Modifying the value of a float-like object

Eric.Le.Bigot at spectro.jussieu.fr Eric.Le.Bigot at spectro.jussieu.fr
Wed Apr 15 10:05:33 CEST 2009


Ben F., you're right on the money!  You expressed exactly what I'm
looking for.  Why should I want this?  because the place in the code
where (foo, baz) is calculated has _no idea_ of what foo and baz are,
of where they were defined, etc.; on the other hand, the floatref
class can keep track of the values that were constructed, and I'm
looking for a way of modifying them from its perspective
(floatref.change_value(index, new_value)).

Steven, t

To Steven: Thank you for your suggestion about checking
UserString.MutableString.
I do understand that mutable objects can be surprising, but, again,
Python programmers constantly use such objects (lists, dicts,....): I
don't think that manipulating a mutable float is more of a problem
than using a list, for a Python programmer.
As for your idea of "straight-forward interval arithmetic", it's a
good one, but I'd have to redefine lots of functions from the math
module, to use them explicitly in my code, etc.: this is heavy; I was
looking for a light-weight alternative, where all calculations are
expressed in Python as if all numbers were regular floats, and where
you don't have to redefine any mathematical operation.  In other
words, I'm looking for a robust way of implementing the derive()
function of Peter without knowing anything about which function uses
which "numbers with an uncertainty": the equivalent of Peter's derive
() would simply successively change all "numbers with uncertainty"
defined so far and see how the result of a given calculation varies--
the variables that are not used in the calculated expression don't
change the result, for instance.  I understand that this is
computationally inefficient (too many variables might be changed), but
I don't need speed, only robustness in the propagation of errors, and
a simple and very legible calculation code, and ideally with only a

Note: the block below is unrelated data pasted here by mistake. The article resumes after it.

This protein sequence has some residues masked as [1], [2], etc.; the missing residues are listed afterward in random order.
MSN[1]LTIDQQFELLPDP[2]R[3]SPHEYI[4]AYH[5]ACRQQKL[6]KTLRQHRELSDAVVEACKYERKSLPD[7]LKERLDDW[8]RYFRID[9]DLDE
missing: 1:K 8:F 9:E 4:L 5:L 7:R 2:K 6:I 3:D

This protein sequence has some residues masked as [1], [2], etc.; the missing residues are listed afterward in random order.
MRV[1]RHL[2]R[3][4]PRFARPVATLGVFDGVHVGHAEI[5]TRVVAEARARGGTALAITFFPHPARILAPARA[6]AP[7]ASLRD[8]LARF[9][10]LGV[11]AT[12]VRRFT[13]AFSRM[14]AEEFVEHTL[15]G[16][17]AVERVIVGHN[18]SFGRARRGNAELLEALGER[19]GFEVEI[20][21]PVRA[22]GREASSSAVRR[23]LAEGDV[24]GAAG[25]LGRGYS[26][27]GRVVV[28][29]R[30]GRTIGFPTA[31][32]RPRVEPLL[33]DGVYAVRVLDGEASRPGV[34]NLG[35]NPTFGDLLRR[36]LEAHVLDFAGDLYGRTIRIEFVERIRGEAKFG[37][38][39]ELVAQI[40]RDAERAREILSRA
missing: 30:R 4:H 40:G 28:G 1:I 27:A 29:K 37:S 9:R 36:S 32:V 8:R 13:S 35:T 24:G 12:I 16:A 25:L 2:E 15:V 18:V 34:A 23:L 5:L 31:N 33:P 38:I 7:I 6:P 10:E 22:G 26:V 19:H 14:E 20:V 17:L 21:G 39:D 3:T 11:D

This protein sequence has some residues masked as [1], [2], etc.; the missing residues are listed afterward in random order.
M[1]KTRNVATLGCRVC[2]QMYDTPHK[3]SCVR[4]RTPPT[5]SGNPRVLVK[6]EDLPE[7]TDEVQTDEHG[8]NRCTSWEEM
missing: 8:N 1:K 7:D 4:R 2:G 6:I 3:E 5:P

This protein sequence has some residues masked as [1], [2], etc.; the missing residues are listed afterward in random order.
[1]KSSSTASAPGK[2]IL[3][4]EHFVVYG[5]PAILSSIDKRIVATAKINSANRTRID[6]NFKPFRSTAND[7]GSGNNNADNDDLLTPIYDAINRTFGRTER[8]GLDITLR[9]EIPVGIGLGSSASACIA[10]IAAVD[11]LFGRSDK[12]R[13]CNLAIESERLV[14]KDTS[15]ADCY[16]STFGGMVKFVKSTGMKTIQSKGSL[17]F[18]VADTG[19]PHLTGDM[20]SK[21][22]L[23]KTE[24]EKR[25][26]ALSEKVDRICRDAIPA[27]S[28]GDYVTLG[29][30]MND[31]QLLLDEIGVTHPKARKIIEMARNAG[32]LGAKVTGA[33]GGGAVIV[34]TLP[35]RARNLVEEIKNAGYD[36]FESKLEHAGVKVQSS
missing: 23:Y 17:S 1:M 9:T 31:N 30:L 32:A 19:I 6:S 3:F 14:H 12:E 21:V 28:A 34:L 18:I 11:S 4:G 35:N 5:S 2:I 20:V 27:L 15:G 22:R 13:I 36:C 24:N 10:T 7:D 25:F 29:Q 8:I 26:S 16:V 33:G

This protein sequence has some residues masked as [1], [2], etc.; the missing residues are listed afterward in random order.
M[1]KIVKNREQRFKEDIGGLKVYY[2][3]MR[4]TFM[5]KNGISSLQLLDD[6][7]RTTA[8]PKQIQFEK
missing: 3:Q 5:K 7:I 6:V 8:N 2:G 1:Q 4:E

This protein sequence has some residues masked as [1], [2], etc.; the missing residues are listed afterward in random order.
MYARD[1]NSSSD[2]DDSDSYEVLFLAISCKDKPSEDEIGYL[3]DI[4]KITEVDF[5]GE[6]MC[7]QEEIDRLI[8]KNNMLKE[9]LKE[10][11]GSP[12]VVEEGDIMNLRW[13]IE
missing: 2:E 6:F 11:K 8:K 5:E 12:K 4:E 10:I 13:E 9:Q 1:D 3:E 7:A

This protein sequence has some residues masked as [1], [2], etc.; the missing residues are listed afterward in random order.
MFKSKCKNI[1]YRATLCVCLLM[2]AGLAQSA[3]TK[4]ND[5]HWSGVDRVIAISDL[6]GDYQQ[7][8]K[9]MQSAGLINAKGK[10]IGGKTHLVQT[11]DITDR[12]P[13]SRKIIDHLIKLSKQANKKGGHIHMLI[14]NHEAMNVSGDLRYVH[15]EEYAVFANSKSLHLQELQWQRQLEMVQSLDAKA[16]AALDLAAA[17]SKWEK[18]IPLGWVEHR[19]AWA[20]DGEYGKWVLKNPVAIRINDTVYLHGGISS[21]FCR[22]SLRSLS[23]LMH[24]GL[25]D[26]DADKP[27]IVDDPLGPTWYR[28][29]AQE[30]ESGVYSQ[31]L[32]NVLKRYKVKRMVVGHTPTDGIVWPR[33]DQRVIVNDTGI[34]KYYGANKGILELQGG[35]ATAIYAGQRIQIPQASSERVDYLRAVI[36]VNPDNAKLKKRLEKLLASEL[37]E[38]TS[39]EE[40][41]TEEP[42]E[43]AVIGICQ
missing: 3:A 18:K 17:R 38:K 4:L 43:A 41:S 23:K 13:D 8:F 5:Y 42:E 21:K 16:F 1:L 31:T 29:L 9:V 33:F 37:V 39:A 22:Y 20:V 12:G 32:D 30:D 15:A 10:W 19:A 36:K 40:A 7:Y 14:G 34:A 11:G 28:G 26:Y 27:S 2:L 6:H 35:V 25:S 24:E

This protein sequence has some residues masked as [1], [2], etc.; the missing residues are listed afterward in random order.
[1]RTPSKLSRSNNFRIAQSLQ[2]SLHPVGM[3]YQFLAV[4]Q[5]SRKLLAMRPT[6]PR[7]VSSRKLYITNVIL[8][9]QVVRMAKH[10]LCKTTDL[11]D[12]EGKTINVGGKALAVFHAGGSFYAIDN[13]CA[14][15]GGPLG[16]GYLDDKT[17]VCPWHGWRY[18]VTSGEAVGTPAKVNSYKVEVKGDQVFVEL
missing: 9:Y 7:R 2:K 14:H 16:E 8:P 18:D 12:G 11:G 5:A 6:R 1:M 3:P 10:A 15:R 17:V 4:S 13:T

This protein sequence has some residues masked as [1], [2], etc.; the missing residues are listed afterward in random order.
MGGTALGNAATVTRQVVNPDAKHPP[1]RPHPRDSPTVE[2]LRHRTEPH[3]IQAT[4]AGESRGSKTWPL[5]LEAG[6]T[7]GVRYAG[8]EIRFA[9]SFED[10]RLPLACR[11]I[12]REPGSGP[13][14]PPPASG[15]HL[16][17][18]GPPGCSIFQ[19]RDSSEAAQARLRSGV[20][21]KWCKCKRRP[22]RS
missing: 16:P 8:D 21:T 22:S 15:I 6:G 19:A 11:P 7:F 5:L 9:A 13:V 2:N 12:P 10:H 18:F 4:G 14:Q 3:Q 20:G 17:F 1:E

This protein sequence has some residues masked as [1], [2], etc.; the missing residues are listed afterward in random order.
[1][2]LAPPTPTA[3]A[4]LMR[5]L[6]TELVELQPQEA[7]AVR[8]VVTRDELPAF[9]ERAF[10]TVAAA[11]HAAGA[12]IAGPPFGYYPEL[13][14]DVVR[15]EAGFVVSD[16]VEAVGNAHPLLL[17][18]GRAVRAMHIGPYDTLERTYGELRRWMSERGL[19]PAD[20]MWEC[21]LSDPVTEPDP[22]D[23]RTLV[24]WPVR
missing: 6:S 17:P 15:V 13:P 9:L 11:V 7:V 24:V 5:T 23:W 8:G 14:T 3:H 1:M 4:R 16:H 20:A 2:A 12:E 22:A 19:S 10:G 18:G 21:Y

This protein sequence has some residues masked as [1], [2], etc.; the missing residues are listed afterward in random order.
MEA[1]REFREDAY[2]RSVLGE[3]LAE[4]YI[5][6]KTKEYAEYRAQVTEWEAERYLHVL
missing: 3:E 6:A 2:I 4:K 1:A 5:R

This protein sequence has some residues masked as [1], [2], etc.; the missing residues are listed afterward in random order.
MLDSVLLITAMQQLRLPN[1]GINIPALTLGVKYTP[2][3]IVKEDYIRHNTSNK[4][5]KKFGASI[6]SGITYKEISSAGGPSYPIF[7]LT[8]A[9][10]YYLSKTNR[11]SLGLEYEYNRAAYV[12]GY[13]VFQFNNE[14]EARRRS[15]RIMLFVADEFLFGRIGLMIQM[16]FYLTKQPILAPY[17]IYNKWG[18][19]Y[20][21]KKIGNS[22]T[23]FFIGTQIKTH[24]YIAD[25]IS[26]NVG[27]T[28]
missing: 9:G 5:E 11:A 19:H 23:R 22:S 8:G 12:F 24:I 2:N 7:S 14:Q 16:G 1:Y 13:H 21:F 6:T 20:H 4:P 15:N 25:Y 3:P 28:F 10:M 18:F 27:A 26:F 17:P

few lines of Python.

Anyway, Steven gave me hope that some kind of mutable float is
possible in Python, and Ben perfectly expressed my need.  Again,
alternatively, any module that handles in a convenient manner
calculations with error propagation would be great, but I have not
found any single such module!


On Apr 15, 6:17 am, Ben Finney <ben+pyt... at benfinney.id.au> wrote:
> Steven D'Aprano <ste... at REMOVE.THIS.cybersource.com.au> writes:
> > On Tue, 14 Apr 2009 06:03:58 -0700, Eric.Le.Bigot wrote:
> > > The goal is to maintain a list [x, y,…] of these float-like
> > > objects, and to modify their value on the fly (with something like
> > > x.value = 3.14) so that any expression like "x
> > > +y" uses the new value.
>
> > Why is that the goal? If you want to change the value of x, just
> > change the value of x.
>
> As you're aware (but Eric may not be), Python doesn't have “change the
> value of x”. The closest would be to re-bind the name ‘x’ to a different
> value, which would not be what Eric is asking for.
>
> If I understand correctly, Eric wants something with the following
> behaviour:
>
>     >>> foo = [floatref(3.14), floatref(1.41)]
>     >>> bar = foo[0]
>     >>> baz = foo[1]
>     >>> foo
>     [3.14, 1.41]
>     >>> (bar, baz)
>     (3.14, 1.41)
>
>     >>> foo[1].changevalue(1.62)
>     >>> foo
>     [3.14, 1.62]
>     >>> (bar, baz)
>     (3.14, 1.62)
>
> and is asking how to get such a ‘floatref’.
>
> --
>  \        “If you go parachuting, and your parachute doesn't open, and |
>   `\        you friends are all watching you fall, I think a funny gag |
> _o__)             would be to pretend you were swimming.” —Jack Handey |
> Ben Finney




More information about the Python-list mailing list